That's when the fun started...
Updated: Feb 16, 2020
Everyone agreed that a day off was in order.
This meant Ash heading in a straight line with no wavering for a Mcdonalds.
Rick, Mark and Robbie also headed into Rijeka while Rich and I stayed at home drying out and repairing pretty much everything we own.
The next day we were ready to go again, with Rich and I aiming for one last push at the end of Ash's line.
The whole thing was made harder by the fact that we now had another 207 metres to cover at around 50m depth. It was going to be a chilly dive.
We arrived at the sump pool in good time and I fitted the assumed faulty MAV (manual addition valve) after a service.
After some fettling it now appeared to be working. It was doing everything it was supposed to in pre-dive checks and giving me all the right numbers. It was good to go.
Robbie helped us kit up an I cannot understate the importance and value of having a diver who knows what they are doing, helping you get ready. Little things like dropping dry gloves into the water would mean dive over. Robbie was superb and a huge asset to the team. Things would definitely have been much harder without him.
Ash followed us down to 38 m depth with a Paralenz camera mounted on a tray with Light Motion video lights. He had been given a crash course in videography which was definitely not his thing, but he filmed us thus far and then handed the camera over to me and I continued filming Rich while Ash returned to base.
Rich and I continued until we met the start of Ash's line.
I was totally relaxed and enjoying myself. The visibility wasn't so great and we were moving a little slower than the pervious year as I didn't want to even get close to raising my breathing rate on the CCR.
I filmed for about 20 minutes, finally dropping the camera as the cave began to undulate significantly.
After what seemed an age, we came to the end of Ash's line and, contrary to what he had told us, the cave looked to trend immediately deeper.
I called Ash lots of things out loud and Rich began laying line while I surveyed behind, declaring we had 5 minutes run time more, regarding bail out strategy.
Rich laid another 36m of new line and the cave started to trend deeper, still ongoing, ending at 42m depth. He cut the line free and we packed up and headed home.
That's when the fun started.
Not long after we had begun to head home, I noticed my oxygen percentage was creeping dangerously high and it seemed to get worse the deeper we went. I repeatedly flushed the loop with 15/55 trimix to bring it down, but this only relieved the issue temporarily.
With only a 3 litre bottle of diluent (more than enough to do this dive several times over) I knew that flushing the loop every minute or so would mean running out of diluent - and I did.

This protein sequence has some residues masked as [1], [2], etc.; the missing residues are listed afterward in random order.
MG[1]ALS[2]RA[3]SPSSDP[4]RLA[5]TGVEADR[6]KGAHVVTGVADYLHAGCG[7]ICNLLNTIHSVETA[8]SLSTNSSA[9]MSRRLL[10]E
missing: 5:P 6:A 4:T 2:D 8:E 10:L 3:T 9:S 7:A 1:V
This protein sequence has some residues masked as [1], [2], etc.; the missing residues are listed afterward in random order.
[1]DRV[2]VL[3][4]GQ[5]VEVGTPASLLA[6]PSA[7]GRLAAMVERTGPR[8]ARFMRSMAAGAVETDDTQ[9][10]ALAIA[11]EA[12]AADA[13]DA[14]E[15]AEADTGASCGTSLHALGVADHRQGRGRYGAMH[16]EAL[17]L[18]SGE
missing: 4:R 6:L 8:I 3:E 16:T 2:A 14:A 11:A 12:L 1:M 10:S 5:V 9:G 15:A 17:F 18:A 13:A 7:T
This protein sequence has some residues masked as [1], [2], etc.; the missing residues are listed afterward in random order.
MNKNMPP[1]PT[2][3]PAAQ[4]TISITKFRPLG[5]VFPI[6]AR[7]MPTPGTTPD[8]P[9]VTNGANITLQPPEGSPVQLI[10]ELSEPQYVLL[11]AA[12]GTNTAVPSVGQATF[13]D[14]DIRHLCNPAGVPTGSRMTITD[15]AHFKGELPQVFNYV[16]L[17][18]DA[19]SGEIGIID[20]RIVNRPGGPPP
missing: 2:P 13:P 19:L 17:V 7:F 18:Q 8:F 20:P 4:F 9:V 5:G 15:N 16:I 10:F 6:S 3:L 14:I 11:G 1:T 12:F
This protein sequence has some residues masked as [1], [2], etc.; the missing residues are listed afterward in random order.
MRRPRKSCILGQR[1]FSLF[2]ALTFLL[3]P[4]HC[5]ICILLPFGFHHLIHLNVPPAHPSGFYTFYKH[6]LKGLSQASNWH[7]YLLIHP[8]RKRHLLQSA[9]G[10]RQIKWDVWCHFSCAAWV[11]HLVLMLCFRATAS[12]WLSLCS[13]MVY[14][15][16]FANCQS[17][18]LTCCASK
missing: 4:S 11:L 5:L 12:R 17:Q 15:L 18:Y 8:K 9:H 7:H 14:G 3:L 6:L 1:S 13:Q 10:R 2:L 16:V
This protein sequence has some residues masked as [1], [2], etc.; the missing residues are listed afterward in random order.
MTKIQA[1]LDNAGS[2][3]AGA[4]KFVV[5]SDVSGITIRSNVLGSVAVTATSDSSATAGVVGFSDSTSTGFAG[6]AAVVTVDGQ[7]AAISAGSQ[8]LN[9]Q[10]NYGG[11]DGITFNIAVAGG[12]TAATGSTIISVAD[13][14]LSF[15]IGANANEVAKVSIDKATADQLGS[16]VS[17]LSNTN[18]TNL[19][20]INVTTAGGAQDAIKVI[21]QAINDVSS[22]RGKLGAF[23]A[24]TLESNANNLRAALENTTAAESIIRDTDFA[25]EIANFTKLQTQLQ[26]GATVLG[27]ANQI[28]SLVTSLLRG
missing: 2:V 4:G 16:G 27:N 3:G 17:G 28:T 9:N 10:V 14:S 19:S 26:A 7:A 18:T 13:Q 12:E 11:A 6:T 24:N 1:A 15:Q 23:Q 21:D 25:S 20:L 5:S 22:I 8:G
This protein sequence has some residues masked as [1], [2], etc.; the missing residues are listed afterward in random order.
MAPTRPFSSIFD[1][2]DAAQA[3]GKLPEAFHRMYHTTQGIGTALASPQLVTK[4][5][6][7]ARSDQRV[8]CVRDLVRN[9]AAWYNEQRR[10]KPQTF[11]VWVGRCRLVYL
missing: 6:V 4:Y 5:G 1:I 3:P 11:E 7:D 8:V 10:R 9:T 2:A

It was inevitable that I would have to bail out.
Bailing out seems to be something that rebreather divers are afraid of and they don't seem to want to do it readily.
I had practised it many times and it was really no great drama.
We had 1.5 times the gas we needed to get home - each - plus bailout decompression gas each - so it was no big deal to simply switch to open circuit and dive home.
To this day I don't understand why CCR divers are so afraid of bailing out and if many had done so sooner, they might still be alive.
The biggest problem was the camera and light arms. Every few metres it seemed to snag on something so I threw it at Rich who man handled it home.
I switched the oxygen off to help manage the loop volume and had a swift dive home, switching between bailouts and bailout deco gas and we completed a thankfully short 40 minute decompression.
Ash nonchalantly showed up at 6 metres completely unaware of the situation. How, I don't know, but he also seemed to miss the fact that I was no longer on my rebreather!
Not spotting much amiss he carried on down to 25m as instructed and cleaned up the messy stash of bottles at the bottom of the shaft.
I fiddled about trying to get his underwater ipod to work (I couldn't) and Rich caught up with me at 6 metres.
The cause of the oxygen issue had long been thought to be the MAV (manual addition valve, which injects oxygen into the breathing loop at the press of a button) but on closer inspection and a thorough service, evidence of an oxygen fire in the oxygen regulator is likely to be the culprit, causing the interstage pressure to become very unstable. This meant that too much oxygen was being forced into the loop at depth. A high PO2 (partial pressure of oxygen) is toxic to the human body and can lead to a seizure. Nobody has ever survived a seizure underwater.
The whole unit has been serviced and the offending regulator replaced.
Images of Izvor Licanke, between Sumps 1 & 2: by Mark Burkey